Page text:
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Religious cosmology is a way of explaining the dynamic structure and order of the cosmos or universe as a process, from a religious perspective. This may include beliefs on origin in the form of a creation myth, subsequent evolution, current organizational form and nature, and eventual fate or destiny. There are various traditions in religion or religious mythology asserting how and why everything is the way it is and the significance of it all. Religious cosmologies describe the spatial lay-out of the universe in terms of the world in which people typically dwell as well as other dimensions, such as the seven dimensions of religion; these are ritual, experience and emotional, narrative and mythical, doctrinal, ethical, social, and material. Religious mythologies may include descriptions of an act or process of creation by a creator deity or a larger pantheon of deities, explanations of the transformation of chaos into order, or the assertion that existence is a matter of endless cyclical transformations. Religious cosmology differs from a strictly scientific cosmology informed by the results of the study of astronomy and similar fields, and may differ in conceptualizations of the world's physical structure and place in the universe, its creation, and forecasts or predictions on its future. The scope of religious cosmology is more inclusive than a strictly scientific cosmology (physical cosmology) in that religious cosmology is not limited to experiential observation, testing of hypotheses, and proposals of theories; for example, religious cosmology may explain why everything is the way it is or seems to be the way it is and prescribing what humans should do in context. Variations in religious cosmology include those of Indian origin, such as Buddhism, Hindu, and Jain; the religious beliefs of China; and, the beliefs of the Abrahamic faiths, such as Judaism, Christianity, and Islam. Religious cosmologies have often developed into the formal logics of metaphysical systems, such as Platonism, Neoplatonism, Gnosticism, Daoism, Kabbalah, or the great chain of being.
Judaism and ChristianityEdit
The universe of the ancient Israelites was made up of a flat disc-shaped earth floating on water, heaven above, underworld below. Humans inhabited earth during life and the underworld after death, and the underworld was morally neutral; only in Hellenistic times (after c.330 BC) did Jews begin to adopt the Greek idea that it would be a place of punishment for misdeeds, and that the righteous would enjoy an afterlife in heaven. In this period too the older three-level cosmology was widely replaced by the Greek concept of a spherical earth suspended in space at the centre of a number of concentric heavens.
Around the time of Jesus or a little earlier, the Greek idea that God had actually created matter replaced the older idea that matter had always existed, but in a chaotic state. This concept, called creatio ex nihilo, is now the accepted orthodoxy of most denominations of Judaism and Christianity. Most denominations of Christianity and Judaism believe that a single, uncreated God was responsible for the creation of the cosmos.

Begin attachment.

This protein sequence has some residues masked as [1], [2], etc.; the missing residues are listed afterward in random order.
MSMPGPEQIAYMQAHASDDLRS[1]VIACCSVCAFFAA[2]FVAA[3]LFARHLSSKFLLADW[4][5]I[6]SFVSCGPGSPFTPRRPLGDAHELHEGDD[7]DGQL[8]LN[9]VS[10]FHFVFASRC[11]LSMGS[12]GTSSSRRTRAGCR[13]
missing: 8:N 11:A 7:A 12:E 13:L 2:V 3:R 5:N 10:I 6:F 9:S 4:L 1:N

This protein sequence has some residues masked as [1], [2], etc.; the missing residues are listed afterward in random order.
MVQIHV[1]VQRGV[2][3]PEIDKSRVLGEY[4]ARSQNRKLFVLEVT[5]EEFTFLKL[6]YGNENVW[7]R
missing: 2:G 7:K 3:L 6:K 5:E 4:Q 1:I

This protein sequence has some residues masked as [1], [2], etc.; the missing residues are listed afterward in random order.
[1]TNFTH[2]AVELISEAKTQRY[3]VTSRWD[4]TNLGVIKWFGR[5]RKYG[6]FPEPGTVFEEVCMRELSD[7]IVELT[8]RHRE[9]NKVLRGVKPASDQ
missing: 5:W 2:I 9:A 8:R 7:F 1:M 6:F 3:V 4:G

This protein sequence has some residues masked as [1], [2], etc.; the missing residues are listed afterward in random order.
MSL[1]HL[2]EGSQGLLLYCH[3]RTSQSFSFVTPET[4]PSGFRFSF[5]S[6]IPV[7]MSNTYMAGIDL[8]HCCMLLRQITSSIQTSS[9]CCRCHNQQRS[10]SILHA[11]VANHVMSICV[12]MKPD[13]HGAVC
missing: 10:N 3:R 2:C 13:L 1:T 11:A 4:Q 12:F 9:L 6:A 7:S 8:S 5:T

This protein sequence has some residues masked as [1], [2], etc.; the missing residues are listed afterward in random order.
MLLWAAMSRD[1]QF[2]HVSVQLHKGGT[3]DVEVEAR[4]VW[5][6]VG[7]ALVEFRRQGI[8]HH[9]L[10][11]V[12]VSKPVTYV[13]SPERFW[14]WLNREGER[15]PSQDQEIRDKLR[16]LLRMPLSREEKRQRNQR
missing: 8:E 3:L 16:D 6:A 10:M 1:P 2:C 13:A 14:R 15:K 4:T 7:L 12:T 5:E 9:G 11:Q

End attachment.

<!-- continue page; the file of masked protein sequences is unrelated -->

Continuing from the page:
Islam teaches that God created the universe, including Earth's physical environment and human beings. The highest goal is to visualize the cosmos as a book of symbols for meditation and contemplation for spiritual upliftment or as a prison from which the human soul must escape to attain true freedom in the spiritual journey to God.
Below here there are some other citations from the Quran on cosmology.
"And the heavens We constructed with strength, and indeed, We are [its] expander." 51:47 Sahih International
"Do not the unbelievers see that the heavens and the earth were joined together (as one unit of creation), before We clove them asunder? We made from water every living thing. Will they not then believe?" 21:30 Yusuf Ali translation
"The day that We roll up the heavens like a scroll rolled up for books (completed),- even as We produced the first creation, so shall We produce a new one: a promise We have undertaken: truly shall We fulfil it." 21:104 Yusuf Ali translation
In Buddhism, like other Indian religions, there is no ultimate beginning nor final end to the universe. It considers all existence as eternal, and believes there is no creator god. Buddhism views the universe as impermanent and always in flux. This cosmology is the foundation of its Samsara theory, that evolved over time the mechanistic details on how the wheel of mundane existence works over the endless cycles of rebirth and redeath. In early Buddhist traditions, Saṃsāra cosmology consisted of five realms through which wheel of existence recycled. This included hells (niraya), hungry ghosts (pretas), animals (tiryak), humans (manushya), and gods (devas, heavenly). In latter traditions, this list grew to a list of six realms of rebirth, adding demi-gods (asuras). The "hungry ghost, heavenly, hellish realms" respectively formulate the ritual, literary and moral spheres of many contemporary Buddhist traditions.